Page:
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Life Cycle of a Hard Drive: Capacity

October 2, 2017 by Area 51 Data Solutions

Life Cycle of a Hard Drive: Capacity

January 14, 2014 3:03 pm

We now know a hard drive stores data.  It is the brain of your computer and holds the data your computer needs to function – operating system, software applications, files, documents, pictures, music, etc.  But what about how much can it hold?

Hard drive manufacturers measure capacity in bytes.   Most commonly with prefixes such as mega, giga and tera.  A megabyte equals 1,000 bytes, a gigabyte is 1,000,000,00 bytes and a terabyte is 1,000,000,000,000 bytes.

Just like we talked about in Life Cycle of a Hard Drive:  Lifespan, you may already know all about your hard drive disk space if you ordered your machine new or have replaced your hard drive.  Or you can simply look up that information on your Windows machine.   Click ‘Computer’ in your Start Menu and there you have.  Most likely in terms of how much free space you have left of your total capacity.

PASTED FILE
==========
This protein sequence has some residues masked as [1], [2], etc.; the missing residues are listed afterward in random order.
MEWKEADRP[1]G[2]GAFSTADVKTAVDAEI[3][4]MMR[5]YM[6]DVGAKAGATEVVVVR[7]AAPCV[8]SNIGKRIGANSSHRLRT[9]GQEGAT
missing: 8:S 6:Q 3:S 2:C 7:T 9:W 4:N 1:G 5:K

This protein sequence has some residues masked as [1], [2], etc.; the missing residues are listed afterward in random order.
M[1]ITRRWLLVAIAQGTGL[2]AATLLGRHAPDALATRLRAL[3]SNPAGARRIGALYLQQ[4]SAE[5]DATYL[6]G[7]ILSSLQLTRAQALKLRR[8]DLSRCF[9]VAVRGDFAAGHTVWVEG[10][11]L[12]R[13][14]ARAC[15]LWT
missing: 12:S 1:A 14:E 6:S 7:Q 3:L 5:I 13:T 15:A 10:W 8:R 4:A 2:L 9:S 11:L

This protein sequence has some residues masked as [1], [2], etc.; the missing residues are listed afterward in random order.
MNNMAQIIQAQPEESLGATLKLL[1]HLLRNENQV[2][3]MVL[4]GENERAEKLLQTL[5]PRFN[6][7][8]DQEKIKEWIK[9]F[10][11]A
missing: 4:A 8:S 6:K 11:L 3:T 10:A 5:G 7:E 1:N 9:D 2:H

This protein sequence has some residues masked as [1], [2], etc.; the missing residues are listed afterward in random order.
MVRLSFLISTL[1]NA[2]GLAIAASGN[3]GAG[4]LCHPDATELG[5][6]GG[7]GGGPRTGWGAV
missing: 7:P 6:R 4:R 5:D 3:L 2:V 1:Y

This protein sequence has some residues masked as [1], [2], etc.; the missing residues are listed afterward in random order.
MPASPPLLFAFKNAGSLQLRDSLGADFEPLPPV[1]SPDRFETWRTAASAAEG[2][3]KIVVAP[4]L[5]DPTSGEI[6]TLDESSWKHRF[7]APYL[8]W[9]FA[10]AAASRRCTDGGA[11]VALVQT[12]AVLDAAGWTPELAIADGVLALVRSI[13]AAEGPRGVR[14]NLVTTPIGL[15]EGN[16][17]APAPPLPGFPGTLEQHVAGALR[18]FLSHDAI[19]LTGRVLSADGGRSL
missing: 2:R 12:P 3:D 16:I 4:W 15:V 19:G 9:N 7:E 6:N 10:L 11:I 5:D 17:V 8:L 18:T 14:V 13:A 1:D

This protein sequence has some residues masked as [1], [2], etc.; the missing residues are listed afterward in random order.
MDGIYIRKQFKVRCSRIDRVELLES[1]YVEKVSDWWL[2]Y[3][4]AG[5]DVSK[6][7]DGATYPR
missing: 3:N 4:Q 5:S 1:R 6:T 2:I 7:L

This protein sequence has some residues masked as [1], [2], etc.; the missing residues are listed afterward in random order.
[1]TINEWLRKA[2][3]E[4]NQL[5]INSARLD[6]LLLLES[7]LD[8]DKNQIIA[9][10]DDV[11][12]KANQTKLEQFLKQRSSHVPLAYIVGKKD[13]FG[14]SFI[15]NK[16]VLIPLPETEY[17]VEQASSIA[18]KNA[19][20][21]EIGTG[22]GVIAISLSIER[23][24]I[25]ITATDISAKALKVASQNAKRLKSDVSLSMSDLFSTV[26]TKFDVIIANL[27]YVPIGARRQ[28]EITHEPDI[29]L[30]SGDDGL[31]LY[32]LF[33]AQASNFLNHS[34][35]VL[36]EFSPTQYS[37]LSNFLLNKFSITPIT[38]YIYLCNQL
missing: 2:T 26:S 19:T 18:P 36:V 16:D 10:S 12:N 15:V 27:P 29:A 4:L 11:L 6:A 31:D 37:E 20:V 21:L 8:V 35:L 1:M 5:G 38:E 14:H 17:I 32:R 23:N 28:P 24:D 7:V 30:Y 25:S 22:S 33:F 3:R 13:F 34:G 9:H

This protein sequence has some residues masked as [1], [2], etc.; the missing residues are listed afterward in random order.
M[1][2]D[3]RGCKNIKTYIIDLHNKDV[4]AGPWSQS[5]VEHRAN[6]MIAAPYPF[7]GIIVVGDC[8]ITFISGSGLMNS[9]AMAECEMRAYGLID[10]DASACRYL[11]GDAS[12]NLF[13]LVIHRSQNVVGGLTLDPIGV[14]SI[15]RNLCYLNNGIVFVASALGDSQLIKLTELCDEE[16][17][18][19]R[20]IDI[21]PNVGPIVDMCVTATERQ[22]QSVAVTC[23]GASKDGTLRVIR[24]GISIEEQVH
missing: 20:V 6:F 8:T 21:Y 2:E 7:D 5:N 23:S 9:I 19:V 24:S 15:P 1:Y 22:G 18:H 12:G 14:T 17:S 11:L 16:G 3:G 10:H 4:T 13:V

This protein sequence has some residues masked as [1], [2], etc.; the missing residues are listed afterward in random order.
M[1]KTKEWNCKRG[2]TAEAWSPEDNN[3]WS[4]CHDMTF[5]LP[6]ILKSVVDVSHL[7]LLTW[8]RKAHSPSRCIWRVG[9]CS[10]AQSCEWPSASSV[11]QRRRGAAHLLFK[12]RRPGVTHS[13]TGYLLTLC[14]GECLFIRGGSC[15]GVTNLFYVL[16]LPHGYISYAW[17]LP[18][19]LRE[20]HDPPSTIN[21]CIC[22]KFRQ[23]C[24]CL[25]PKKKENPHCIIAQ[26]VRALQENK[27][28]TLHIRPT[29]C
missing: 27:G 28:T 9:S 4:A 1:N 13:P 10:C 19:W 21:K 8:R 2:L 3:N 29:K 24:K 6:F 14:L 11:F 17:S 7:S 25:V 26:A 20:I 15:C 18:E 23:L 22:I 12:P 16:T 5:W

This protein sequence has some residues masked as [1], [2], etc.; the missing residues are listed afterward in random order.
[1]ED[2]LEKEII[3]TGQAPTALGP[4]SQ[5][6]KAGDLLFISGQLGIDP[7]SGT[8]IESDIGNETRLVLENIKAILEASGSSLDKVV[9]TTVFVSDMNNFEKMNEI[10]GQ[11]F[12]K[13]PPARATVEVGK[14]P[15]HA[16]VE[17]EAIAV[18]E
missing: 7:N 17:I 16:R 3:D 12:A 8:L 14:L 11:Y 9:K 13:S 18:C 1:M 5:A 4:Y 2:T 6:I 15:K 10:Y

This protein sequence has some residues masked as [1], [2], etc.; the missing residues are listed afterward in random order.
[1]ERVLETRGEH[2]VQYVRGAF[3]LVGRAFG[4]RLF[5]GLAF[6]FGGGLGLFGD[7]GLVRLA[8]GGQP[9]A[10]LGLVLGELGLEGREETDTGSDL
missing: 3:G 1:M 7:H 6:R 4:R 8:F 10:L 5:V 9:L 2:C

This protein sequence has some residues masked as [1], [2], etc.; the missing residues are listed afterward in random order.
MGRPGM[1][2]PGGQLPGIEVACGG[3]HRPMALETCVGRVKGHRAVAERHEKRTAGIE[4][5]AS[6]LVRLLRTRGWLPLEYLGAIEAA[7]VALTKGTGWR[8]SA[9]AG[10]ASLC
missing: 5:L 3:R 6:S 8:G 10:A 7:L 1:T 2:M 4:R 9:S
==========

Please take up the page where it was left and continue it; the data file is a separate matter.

Most hard drives’ stated capacity is actually less than what that drive can hold.  While you may think it’s bad to feel robbed of precious space, manufacturers build in buffers to allow for a variety of reasons.  One example of what that extra space may be used for is a redundancy options.  While redundancy is not a form of backup, it is a fail-safe measure in case of failure to help prevent data loss.

Running out of space?  Think you need a bigger hard drive?  Interested in redundancy or backup options?  We can help you determine which solutions would be best to solve any capacity shortages or data loss prevention.